But here I must not omit, that two of His works may seem to be done another way; but I must observe withal, that they were done so on purpose, that we might take the more notice of His Divine power in them. One was His curing the man that was born blind : for it is said, that Jesus spat on the ground, and made clay of the spittle, and anointed the eyes of the blind with the clay, and said, “ Go John 9. 6. wash,” &c. Here He used some means, but they were such as could never, of themselves, effect the end, but rather the [f. Augus
tin. Tractat. contrary, as being more likely to put out a man's eyes, than in Johantat to make him see. But why then did He use them? I nem ad,
loc.] doubt not but there was something wanting in this man's eyes from the first; either some of the tunicles, or humours,
SERM. or the optic nerves; or something else that was necessary
to make them fit organs for the sense of seeing : which our Saviour knowing, and not being willing to create any thing anew, He supplied what was so wanting, as He made man out of the dust of the ground. He took of the dust of the earth, and mingling it with His spittle, He anointed it upon the outside of the man's eyes, and by His Almighty word He turned so much of it as was necessary into the substance of that which was wanting, and ordered it into its proper place or places : and then He only bade the man wash the rest off in the Pool of Siloam, and he saw perfectly. Which was certainly as great an instance of His Divine power, as the formation of Adam out of the dust of the ground was.
The other is much of the same nature, His curing a man
that could once see, but was made blind by some distemper Mark 8. 23. or accident. He spat on the man's eyes, for the same
reason, doubtless, that He anointed the other's with the clay, because there was something wanting. But here nothing seems to be wanting but one or more of the three humours, which the spittle, being turned by His word into such humours, might be sufficient to supply. When He had thus spit on his eyes, and put His, hands upon him, He asked the man, if he saw aught? Not but that He Himself knew, but that the people might know from the man himself, how he now saw; who, looking up, said, " I see men as trees walking.” He could see already; but every thing was represented to his sight in an inverted order, upside down; men seemed to walk upon their heads, with their legs, or lower parts upwards, like branches of trees. From whence we may infer, that our Lord had now put all things into the man's eyes that should be there, but they were not yet in their right place and order, to shew that He could order every thing, as He did in the creation, when and how He pleased. And if He had pleased, the man's eyes should have always continued so disordered, that every thing should have appeared to him in a posture just contrary to that it was really in. But when our Lord had thus sufficiently manifested that He could do what He would, He only put His hands again upon the man's eyes, and then He saw every man clearly. All which could never Mark 8. 25. have been done by any other power than that by which the world was at first made.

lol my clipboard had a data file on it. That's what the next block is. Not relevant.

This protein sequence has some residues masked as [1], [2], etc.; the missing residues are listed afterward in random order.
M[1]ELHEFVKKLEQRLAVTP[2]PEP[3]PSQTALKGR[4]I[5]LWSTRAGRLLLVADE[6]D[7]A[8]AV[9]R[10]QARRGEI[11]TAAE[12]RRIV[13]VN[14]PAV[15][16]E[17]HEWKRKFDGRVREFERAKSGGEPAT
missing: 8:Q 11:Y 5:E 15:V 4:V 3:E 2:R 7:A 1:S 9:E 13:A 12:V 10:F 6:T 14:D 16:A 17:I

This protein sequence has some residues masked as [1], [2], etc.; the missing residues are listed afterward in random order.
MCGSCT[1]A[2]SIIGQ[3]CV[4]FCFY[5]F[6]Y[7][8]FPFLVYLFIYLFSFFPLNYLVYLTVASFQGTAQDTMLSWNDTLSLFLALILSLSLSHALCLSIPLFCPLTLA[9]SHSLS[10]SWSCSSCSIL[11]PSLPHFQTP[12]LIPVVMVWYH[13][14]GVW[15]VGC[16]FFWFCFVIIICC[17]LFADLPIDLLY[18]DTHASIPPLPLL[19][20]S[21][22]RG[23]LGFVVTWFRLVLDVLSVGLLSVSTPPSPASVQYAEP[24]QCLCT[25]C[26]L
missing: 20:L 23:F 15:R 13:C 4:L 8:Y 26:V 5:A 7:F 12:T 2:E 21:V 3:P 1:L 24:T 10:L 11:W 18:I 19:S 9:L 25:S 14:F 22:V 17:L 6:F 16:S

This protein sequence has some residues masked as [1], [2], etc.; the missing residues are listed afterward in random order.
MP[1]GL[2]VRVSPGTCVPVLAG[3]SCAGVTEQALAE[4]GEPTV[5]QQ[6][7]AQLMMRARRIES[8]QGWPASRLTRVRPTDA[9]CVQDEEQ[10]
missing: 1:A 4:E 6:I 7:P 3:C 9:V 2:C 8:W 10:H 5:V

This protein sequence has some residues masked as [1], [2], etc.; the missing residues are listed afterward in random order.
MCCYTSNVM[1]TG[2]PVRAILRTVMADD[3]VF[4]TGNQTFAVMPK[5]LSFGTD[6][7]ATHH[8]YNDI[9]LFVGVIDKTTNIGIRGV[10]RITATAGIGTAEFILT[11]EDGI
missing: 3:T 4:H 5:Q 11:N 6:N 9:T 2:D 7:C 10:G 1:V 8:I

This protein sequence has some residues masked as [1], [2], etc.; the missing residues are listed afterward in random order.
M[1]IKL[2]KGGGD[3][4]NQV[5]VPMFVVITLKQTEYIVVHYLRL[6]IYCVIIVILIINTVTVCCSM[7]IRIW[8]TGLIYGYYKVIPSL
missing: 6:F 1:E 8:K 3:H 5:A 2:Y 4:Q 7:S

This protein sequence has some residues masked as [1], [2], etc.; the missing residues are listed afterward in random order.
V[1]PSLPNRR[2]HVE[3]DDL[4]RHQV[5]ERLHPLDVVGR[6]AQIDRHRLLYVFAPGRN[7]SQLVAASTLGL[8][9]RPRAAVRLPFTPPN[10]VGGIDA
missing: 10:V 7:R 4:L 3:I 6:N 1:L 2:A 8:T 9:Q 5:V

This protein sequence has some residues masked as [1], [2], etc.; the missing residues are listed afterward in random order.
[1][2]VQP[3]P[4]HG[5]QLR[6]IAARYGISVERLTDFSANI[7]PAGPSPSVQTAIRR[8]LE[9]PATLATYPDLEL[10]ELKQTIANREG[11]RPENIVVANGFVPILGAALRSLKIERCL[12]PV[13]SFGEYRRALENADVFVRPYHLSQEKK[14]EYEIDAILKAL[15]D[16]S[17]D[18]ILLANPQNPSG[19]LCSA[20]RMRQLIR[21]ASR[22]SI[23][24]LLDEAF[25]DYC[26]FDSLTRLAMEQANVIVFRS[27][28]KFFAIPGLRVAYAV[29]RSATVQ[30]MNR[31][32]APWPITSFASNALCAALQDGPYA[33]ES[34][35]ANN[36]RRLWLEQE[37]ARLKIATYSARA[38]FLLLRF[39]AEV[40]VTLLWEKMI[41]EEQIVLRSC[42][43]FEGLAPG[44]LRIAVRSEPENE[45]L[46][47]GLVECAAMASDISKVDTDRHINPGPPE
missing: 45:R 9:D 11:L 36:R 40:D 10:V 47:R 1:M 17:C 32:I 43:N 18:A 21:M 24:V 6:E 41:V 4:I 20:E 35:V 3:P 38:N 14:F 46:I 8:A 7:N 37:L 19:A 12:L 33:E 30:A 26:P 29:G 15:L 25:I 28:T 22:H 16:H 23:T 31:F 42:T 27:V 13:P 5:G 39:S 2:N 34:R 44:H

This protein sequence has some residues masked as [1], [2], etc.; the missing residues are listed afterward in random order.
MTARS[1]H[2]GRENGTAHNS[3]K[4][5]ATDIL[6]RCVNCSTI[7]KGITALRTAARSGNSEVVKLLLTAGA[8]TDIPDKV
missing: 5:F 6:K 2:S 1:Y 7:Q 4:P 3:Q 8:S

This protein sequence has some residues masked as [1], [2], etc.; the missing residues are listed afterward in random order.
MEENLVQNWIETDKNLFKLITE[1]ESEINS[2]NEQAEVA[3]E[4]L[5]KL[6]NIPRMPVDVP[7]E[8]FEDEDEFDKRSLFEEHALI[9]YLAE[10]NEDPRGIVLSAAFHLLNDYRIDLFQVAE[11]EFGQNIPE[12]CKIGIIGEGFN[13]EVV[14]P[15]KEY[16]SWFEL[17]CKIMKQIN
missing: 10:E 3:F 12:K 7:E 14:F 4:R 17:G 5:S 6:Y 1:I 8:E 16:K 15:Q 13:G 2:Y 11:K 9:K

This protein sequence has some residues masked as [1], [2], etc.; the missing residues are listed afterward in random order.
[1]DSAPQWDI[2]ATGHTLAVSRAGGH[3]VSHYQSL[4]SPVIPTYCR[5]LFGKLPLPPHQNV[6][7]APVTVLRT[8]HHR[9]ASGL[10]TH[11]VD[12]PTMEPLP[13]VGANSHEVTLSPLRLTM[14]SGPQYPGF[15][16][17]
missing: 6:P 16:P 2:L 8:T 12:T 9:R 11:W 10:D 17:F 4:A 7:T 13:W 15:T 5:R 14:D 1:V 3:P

To these things we might further add, that as our Lord thus cured some by His touching them; so He cured others by their touching Him. For “as many as touched Him Matt.14.36. were made perfectly whole." And some He cured that Mark 6. 56. were at a great distance from Him; as the centurion's 22..
ch. 8. 13. servant, and the nobleman's son; whereby he plainly dis- John 4. 50, covered, that though the body He had assumed was only in si. one place, yet His Divine essence and power was every where, reaching those which were far off, as well as those which stood just by His body, and touched it. And, by consequence, that He was both omnipotent and omnipresent too, which none but God ever was, or can be. And therefore, He that was so, must needs be the living and true God.